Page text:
Shoes in the house

Today, we hosted brunch for Chris’s parents, his mother’s cousin, and his family. His mother’s cousin’s mother was also in town visiting from India, so we had a pretty full house of eight people. Everything went pretty well from the food to the conversation. The one bit that I noticed was not normal was that no one took off their shoes when they came in.

We’re a very Asian household in that we always remove our shoes when we go into our apartment. I strongly dislike outside dirt in the house, and everyone knows how dirty the streets we walk on all day long are. We step on everything from dirt to spit to dog pee and poo, and I don’t want any of that inside my house. But then, there’s always the conflict of having people take off their shoes when either a) they’re too elderly to bend down and take them off like Chris’s mom’s cousin’s mother, or, well, if they’re just older and you feel awkward telling them what to do. I felt a need to clean the floors after everyone left, but then we ended up going out because Chris was in a rush to get us out to enjoy the daylight hours on a Saturday.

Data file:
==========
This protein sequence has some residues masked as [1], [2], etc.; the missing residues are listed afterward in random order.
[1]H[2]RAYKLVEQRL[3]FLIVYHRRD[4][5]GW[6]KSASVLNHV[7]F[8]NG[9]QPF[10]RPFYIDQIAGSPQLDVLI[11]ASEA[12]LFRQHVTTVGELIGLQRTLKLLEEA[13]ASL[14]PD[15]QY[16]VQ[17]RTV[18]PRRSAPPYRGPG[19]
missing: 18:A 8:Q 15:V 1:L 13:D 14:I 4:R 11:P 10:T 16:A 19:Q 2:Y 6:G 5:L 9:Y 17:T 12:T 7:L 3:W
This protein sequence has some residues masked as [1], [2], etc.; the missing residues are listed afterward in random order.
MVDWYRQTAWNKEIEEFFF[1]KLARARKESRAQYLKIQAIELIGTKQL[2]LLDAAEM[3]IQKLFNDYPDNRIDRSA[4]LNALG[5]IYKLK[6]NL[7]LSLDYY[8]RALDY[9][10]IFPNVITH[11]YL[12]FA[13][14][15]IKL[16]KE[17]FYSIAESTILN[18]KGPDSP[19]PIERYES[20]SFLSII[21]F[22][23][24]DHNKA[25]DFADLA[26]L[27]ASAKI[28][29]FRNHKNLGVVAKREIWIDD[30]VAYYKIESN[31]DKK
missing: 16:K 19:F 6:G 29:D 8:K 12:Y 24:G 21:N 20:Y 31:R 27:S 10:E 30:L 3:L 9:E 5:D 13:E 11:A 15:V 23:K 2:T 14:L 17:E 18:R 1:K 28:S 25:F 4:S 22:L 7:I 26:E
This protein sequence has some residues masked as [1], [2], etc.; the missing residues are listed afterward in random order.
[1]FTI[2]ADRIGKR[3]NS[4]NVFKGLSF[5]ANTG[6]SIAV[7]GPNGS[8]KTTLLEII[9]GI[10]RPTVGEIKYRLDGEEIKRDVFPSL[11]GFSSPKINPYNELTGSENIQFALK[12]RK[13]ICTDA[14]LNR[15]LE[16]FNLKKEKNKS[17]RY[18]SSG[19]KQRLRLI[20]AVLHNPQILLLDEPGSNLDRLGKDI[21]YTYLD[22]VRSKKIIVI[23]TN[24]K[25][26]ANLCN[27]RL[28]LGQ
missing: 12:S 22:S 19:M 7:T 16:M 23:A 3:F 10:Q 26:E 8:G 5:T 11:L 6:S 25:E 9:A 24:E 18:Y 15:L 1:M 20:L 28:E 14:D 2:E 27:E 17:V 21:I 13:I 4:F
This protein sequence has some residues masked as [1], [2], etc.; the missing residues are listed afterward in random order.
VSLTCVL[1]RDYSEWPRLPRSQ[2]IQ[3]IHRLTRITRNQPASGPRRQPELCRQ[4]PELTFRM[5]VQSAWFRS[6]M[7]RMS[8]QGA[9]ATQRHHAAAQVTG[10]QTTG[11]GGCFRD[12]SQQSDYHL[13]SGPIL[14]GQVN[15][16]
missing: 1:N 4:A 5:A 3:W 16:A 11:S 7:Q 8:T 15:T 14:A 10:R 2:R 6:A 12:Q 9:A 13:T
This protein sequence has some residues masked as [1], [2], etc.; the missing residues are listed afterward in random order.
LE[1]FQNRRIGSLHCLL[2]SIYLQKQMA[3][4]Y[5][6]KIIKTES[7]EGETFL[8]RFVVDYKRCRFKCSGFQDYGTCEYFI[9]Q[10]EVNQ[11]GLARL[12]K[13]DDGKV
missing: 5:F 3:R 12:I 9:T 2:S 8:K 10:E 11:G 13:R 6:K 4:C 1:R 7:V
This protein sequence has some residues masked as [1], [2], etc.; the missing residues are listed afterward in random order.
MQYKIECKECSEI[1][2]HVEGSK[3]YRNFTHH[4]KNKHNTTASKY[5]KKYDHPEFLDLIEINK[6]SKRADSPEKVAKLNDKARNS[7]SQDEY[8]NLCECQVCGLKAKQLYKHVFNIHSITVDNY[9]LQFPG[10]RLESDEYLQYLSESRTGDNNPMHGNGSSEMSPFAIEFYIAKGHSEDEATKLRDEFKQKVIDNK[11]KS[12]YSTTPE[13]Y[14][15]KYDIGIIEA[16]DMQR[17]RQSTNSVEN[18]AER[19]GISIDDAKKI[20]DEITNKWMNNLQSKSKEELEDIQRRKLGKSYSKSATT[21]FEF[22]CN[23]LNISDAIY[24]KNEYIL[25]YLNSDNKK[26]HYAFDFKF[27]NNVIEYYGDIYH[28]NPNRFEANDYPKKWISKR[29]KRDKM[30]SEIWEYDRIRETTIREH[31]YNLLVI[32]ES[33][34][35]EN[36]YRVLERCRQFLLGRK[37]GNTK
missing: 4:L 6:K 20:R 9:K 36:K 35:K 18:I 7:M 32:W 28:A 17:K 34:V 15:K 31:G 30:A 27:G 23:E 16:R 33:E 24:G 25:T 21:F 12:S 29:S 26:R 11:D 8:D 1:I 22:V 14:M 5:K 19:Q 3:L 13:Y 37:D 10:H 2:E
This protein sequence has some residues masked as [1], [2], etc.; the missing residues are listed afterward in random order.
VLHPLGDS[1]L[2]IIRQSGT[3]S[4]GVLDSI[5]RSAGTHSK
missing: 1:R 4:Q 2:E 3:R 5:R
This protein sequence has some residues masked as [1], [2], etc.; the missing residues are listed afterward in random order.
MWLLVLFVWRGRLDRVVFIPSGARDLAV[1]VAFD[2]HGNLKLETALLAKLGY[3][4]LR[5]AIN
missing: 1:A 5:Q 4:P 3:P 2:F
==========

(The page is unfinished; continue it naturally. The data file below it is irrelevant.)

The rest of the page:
Coincidentally, there’s a thread I read on Facebook where someone asks the question: “If you are a shoes-off household, do you tell people who enter your house to take off their shoes? Why or why not?” And the responses varied wildly from “always, yes,” to “never, it’s their shoes and their feet,” all the way to “to some people of some ages, yes, and over a certain age, never.”

I still don’t like shoes in the house and even take my shoes off at houses where people don’t take off their shoes.

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